It looks like development of Metastorm BPM has, if not stopped completely, at least slowed down. So I thought I’d write something about my thoughts about what was a big part of my professional career. If you want the full history, this isn’t it, have a look at Jerome’s book.
For me, it all started sometime in 1997. I was writing software for a firm called Bacon and Woodrow that sold actuarial software. It wasn’t really my kind of thing, but it was my first proper job, something to add to the CV. I got a call from a former colleague, Richard Kluczynski, who’d gone off to write his own software, then got a gig with a software house called Sysgenics. Before the days of mobile phones (or at least before I had one), I remember having to wander the streets of Epsom to find a phone box to call him back to discuss properly, away from the office. It sounded interesting but it wasn’t the right time for me as we were trying to get the first Windows version of our software out the door.
A few weeks or months later I got a call from a recruiter asking if I was looking for a new job and telling me about a company called Sysgenics. We were still trying to get our Windows version out the door, but I guess getting called about the same company twice peeked my interest. I remember looking at their website and getting pretty excited about the screenshots of some kind of graphical tool for building workflows called e-work. Before I knew it, I was in Wimbledon for an interview with Steve Brown and Jerome Pearce. And an hour later I was in the pub. This was obviously a great place to work!
And it was. We had no customers but some VC money to keep us ticking over. We were using the latest technologies (Delphi and MS Access!). Having no customers meant we could build stuff and break stuff without having to worry too much about upsetting people using the software, so we were always making a lot of progress.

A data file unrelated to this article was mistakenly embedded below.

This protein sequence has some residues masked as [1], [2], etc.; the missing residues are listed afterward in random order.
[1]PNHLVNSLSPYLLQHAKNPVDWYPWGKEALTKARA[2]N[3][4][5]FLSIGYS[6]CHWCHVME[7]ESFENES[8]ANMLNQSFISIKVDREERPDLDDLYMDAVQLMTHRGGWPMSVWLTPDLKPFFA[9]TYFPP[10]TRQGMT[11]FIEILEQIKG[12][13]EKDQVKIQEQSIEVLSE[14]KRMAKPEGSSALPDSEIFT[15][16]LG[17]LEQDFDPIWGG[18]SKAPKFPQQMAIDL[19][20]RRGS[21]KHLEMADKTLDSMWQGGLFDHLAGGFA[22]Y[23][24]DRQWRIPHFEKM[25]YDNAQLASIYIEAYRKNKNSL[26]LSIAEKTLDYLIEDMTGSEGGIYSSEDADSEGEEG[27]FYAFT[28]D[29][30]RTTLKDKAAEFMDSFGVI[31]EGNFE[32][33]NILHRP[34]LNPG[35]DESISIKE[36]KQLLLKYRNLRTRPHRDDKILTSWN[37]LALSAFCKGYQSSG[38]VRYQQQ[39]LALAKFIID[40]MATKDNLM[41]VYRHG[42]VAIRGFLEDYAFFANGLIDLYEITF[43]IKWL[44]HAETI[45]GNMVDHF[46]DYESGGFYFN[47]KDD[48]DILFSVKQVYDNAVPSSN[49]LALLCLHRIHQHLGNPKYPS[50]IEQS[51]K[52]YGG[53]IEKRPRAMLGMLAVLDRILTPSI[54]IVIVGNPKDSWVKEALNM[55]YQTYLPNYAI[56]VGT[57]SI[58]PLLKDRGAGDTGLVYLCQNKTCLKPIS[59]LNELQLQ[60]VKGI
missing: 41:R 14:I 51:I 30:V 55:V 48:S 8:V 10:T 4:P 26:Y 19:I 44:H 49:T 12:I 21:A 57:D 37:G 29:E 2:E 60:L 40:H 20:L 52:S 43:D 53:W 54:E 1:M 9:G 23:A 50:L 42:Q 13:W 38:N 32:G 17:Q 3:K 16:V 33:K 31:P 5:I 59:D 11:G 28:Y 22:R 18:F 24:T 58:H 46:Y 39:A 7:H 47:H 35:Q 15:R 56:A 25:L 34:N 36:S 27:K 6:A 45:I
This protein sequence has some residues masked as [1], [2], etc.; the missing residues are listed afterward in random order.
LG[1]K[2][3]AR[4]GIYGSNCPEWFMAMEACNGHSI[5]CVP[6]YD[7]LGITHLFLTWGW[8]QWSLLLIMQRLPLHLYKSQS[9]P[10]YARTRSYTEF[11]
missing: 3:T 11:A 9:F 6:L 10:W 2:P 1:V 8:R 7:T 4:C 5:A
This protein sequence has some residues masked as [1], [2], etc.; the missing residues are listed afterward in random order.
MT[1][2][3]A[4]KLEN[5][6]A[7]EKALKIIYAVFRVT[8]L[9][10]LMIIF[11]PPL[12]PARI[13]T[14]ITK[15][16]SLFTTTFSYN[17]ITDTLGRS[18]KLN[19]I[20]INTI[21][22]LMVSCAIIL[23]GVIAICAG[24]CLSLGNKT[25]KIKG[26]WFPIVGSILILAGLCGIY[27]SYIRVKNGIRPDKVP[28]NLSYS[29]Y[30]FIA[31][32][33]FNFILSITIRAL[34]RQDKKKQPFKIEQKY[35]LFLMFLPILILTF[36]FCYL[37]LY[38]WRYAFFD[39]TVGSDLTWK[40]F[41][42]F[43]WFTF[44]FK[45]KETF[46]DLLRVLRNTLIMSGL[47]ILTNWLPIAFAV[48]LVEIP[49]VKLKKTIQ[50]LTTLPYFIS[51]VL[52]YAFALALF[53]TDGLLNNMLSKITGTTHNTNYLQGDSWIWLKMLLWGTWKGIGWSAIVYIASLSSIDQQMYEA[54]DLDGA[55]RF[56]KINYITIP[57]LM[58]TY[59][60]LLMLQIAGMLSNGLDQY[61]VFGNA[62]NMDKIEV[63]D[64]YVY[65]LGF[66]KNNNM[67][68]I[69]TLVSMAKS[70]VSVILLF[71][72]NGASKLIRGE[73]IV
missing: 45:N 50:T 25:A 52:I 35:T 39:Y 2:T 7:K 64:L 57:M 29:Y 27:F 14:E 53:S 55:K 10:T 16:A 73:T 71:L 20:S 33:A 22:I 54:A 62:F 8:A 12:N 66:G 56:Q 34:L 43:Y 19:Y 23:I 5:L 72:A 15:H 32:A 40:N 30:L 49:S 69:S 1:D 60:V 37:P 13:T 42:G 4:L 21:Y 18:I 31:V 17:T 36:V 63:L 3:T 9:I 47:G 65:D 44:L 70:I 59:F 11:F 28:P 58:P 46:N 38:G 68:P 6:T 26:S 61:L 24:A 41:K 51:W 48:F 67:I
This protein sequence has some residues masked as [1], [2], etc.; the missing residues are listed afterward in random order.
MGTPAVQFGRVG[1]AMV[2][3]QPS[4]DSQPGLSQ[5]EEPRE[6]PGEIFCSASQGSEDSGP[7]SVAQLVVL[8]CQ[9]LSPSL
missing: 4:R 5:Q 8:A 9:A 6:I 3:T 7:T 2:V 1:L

Before long we were bought out by Metastorm. Looking back, that was actually a bit weird. Initially they seemed to be some massive software company but looking closer, the one product they sold, InForms, was clearly coming towards the end of its life, since it was tied into the dying Novell Groupware. But they had what we needed, money, and I guess we had what they needed, some modern software to sell.
The years flew by, six in fact. By that point we had quite a few customers, the little startup was a proper software house. There was structure and rules, forms to fill in, basically not really my scene anymore. So I flew the nest to work for a financial software house in central London. But a couple of years after that, Jerome asked me to join his little band of Metastorm consultants. So I built a shed and got to work building stuff on top of Metastorm e-work. Metastorm e-work became Metastorm BPM, we carried on calling it e-work… Metastorm started rewriting it from scratch in .NET, releasing it as version 9 (missing out version 8, some kind of off by one error I think).
I’d probably still be working in my shed for Jerome had the financial crisis not hit, caused major stress to our main client who then couldn’t pay us. So I went to Croydon, regretted it almost immediately and started working for myself. Back to the shed…
Then I started doing some work for Steve’s new company, Business Optix. That eventually became a full time job and is where I am now. Meanwhile Metastorm got bought out by OpenText. Given the price they paid, you’d think anyone who’d taken up their share options would have done well out of the deal, but you’d be wrong. Somebody must have made a nice chunk of money out of it, but it wasn’t the people who’d originally developed the software (this isn’t bitterness on my part, I never exercised the option on my shares).
But not content with one BPM tool, OpenText also bought Cordys and Global 360. I guess the writing was on the wall for two of those products at that point, why would a company want three BPM tools? Anyway, it looks like Metastorm BPM is one of the victims. You have to wonder why OpenText bought them in the first place, presumably not for the customer base, already fed up with having to rewrite their processes for version 9, now fuming that they need to rewrite again in some other system.